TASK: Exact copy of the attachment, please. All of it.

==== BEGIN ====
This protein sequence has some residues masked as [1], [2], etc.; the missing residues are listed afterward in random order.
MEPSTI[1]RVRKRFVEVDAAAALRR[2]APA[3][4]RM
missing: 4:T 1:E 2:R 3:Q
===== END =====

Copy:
This protein sequence has some residues masked as [1], [2], etc.; the missing residues are listed afterward in random order.
MEPSTI[1]RVRKRFVEVDAAAALRR[2]APA[3][4]RM
missing: 4:T 1:E 2:R 3:Q